After Judgment Day comes Homecoming Day
Zephaniah 3: On Judgment Day I’ll bring you back home.
The prophet’s description of Judgment Day has some scary stuff in it. The Lord’s calling Israel into court and, he says they’ll “they’ll lose everything they have.” Still, the result will be a purging of the land. There won’t be many people left, but those who are left will be clean in God’s sight. However, even those who are dispersed among the nations won’t be tossed aside and forgotten. There’s redemption even in their situation. In the end, the redeemed people of Israel will be reunited and their long exile will come to an end. With that in mind, I see that, ultimately, Judgment Day yields to Homecoming Day. The Day of Judgment isn’t all about punishment. Rather, it’s part of the Lord’s plan to reconcile the lost to him. The little book of Zephaniah ends, not with wailing and gnashing of teeth, but instead with reunions and celebration. I can learn from this passage. The end-of-the-world Judgment Day is surely something for which to prepare. However, in the big picture, it’s the event necessary to usher in something wonderful for all of God’s people.
Take Away: The plan of the Lord is to unite all who will come with one another and with himself.
Can you keep it down over there?
Nehemiah 12: Jerusalem’s jubilation was heard far and wide.
It’s a lavish celebration of praise and worship. The erection of the wall of Jerusalem symbolizes the dawning of a new day for the people of Israel. No longer are they a scattered, defeated people. Now, they’re once again the assembled people of God. Their holy city is now a city again and their Temple is a prepared place of worship. Getting to this place hasn’t been easy. God’s grace has worked in their lives and called them out of distant lands to return to this Promised Land. The rebuilding of the Temple was a years-long effort. The rebuilding of the wall brought unexpected challenges in addition to great labor. Now it’s finished and it’s time for celebration. No doubt, there’s danger in celebrating when there’s still work to be done. However, there’s also danger in never taking time out for celebration. God is good to us. While it’s true that he calls us to work in his fields, he also invites us to rejoice with him when significant victories are won. As his people we’re a people of hope and joy. Even those who live in the settlements distant from Jerusalem hear the sound of jubilation. In the same way, those on the “outside” of our fellowship ought to know that we rejoice in the Lord who has done great things for us.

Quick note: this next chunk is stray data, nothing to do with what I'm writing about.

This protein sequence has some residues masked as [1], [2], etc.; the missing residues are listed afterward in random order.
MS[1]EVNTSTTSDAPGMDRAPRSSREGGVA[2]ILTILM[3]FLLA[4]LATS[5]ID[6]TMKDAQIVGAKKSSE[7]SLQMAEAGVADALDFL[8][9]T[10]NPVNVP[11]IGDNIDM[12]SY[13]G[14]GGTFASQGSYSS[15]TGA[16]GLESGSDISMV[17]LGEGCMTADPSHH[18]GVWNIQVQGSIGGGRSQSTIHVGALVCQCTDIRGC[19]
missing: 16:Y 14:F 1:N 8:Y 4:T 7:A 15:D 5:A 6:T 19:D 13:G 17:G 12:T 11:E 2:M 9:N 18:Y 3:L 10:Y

Take Away: We’re blessed and we ought to act like it.
2 Samuel 6: David…danced with great abandon before the Lord.
The Ark of the Covenant, Israel’s greatest religious item, has been kept at Abinadab’s house with faithful Eleazar serving as priest. Now, David wants to bring it to Jerusalem. One false start results in the death of Uzzah who carelessly treats the Ark with disrespect, but three months later the Chest of God is being brought into David’s City. The celebration is impressive and genuine. David, the newly recognized King of Israel, leads the way as all Jerusalem celebrates. I can’t help but think of the drum major of the great Tiger band from Grambling State University. No marching in military precision here! David, warrior and king, lays all that aside in unrestrained exuberance before God. However, it isn’t David’s abandoned drum major like dance in leading the Ark that impresses me today so much as his open heart before God. As I study David’s story I find that his life isn’t mistake-free. In fact, he messes up a lot, and sometimes in major league ways. It’s his good heart that commands my attention. This man loves God with every fiber of his being. His drum major routine with the Chest of God opens for me a window to his very heart.
Take Away: The Lord loves it when we worship him with abandon.
The King is coming
Revelation 19: Blessed are those invited to the wedding Supper of the Lamb.
I think I have plenty of male company when I say I’ve always been vaguely uncomfortable with the “bride of the Lamb” language of the New Testament. Men see themselves as, well, “manly” and not as blushing brides. I’ve been helped with this discomfort, at least a bit, by the realization that it’s the Church as a whole that’s described as the bride of Christ, not followers of Jesus as individuals. We aren’t all “brides of Christ.” Together we’re “the bride of Christ.” Obviously, there’s no sexual component here anyway. Here in the latter part of his vision, John sees Jesus riding on a white horse finishing up the judgment of God upon the earth and preparing for the great celebration that’s about to come. His people, the Church, have stood faithful to him and now he’ll be united with them forever. The big feast that has been in the making for all these years is about to take place. Christ is about to claim his Church as a King who comes to claim his throne to the cheers of his loyal subjects. When I think about it this way, I’m reminded that there’s nothing “sissy” about it at all.
Take Away: It’s the Church that’s the bride of Christ and every believer is a part of that great number.